All that said, I do have some criticisms. Two moral objections, one amoral:
The scene where Sayori sneaks a bite of Natsuki's cookie. This is straight up theft, even if on a very small scale, and needs to be portrayed as such. (When I talk to my imaginary Sayori I often get her to buy Natsuki a cookie in compensation.)
The scene if you spend the weekend with Natsuki where after the icing fight, MC ends up holding both of Natsuki's arms. Physical freedom is a super important concept in Protagonism. While it may have been innocent play at first, he really should have let go as soon as she asked him to instead of forcefully extracting an apology. It's quite disturbing when you think about it that he feels the need to subjugate her like that.
And the only amoral objection is that Act 2 makes the same mistake as Dark Souls: you don't know what MC knows. Is he seeing all the crazy stuff that happens? When time rewinds after he finds Yuri cutting herself, does he remember seeing that? Is he seeing what we are when he looks at Yuri's third poem? We don't know. I know it's because MC is gradually ceasing to exist throughout Act 2 as the game starts to interact directly with the player instead, but my criticism is that that's flawed storytelling. The game would have been better if MC remained a character until Act 3.
Before you move on from the game though, there's some stuff you definitely need to see. First, the premature ending. What would have happened if you deleted Monika before clicking on New Game? If you haven't tried it already, go do it.
Next, there is actually a happy ending in this game. It takes a lot of work to get to though. To do it, you must save scum to see all the CGs. This means accepting Sayori's love confession, spending the weekend with both Natsuki and Yuri, and writing the first two poems for both Natsuki and Sayori, before seeing Sayori's death (you can skip the first two Yuri CGs because you'll get them in Act 2). Act 2 and 3 will play out exactly the same way (though I've heard it is required to let Monika get to her dialogue loop in Act 3 before you delete her), but when Act 4 comes, Sayori's dialogue will be different.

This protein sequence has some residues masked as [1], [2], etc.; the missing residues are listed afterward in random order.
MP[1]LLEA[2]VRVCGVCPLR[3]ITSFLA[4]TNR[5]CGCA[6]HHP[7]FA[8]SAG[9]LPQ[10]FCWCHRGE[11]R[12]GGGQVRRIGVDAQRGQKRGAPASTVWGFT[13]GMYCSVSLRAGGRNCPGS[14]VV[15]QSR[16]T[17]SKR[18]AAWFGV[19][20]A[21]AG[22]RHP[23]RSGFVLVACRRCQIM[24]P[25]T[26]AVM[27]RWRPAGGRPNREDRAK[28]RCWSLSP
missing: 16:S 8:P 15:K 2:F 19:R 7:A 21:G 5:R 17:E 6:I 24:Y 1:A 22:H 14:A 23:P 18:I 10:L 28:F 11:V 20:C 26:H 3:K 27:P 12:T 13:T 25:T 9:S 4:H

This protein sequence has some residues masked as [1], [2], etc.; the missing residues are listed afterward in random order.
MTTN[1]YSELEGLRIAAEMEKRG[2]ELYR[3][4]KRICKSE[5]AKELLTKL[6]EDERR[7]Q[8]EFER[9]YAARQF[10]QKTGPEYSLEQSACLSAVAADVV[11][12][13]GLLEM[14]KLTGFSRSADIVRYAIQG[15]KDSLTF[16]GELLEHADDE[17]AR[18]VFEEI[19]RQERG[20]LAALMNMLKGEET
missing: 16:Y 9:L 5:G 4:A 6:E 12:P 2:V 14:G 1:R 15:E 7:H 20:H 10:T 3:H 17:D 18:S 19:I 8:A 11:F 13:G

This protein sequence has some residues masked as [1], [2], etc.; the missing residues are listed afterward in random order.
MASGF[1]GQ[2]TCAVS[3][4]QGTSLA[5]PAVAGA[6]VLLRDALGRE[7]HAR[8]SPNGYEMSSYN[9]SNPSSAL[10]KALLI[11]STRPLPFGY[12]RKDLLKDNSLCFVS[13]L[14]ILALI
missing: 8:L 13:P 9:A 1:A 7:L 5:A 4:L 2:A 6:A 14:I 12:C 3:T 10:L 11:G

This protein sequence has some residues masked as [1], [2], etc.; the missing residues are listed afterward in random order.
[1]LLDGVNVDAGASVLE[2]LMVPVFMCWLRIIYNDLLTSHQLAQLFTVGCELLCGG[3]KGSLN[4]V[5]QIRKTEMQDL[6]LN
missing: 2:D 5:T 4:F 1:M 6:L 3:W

Finally, there is a lot of really cool hidden content in the game's files. Here's a list of stuff you should see:
- https://doki-doki-literature-club.fandom.com/wiki/Natsuki/Poems - one of Natsuki's conditional poems in act 2 looks like garbage text, but is an encrypted message
- https://doki-doki-literature-club.fandom.com/wiki/Yuri/Poems - Yuri's third poem in act 2 is not actually scribbles; it's just written in a font made to look like that. There's a pretty interesting paragraph at the bottom.
DDLC also has some amazing mods. I think I'll start writing reviews of the ones I've played, and link them here. Update: I've written a few.
- Monika Before Story
- Doki Doki Rainclouds
- Doki Doki New Eyes
- The Good Ending (best mod ever)
- Doki Doki Salvation
- The Festival
- Our Final Heartbeat
- A Brand New Day
- Exit Music
- Shattered Worlds (formerly Puzzled Memories), Episode 1: The Voices of Different Realities
- Shattered Worlds, Episode 2, Part 1: Crimson Hearts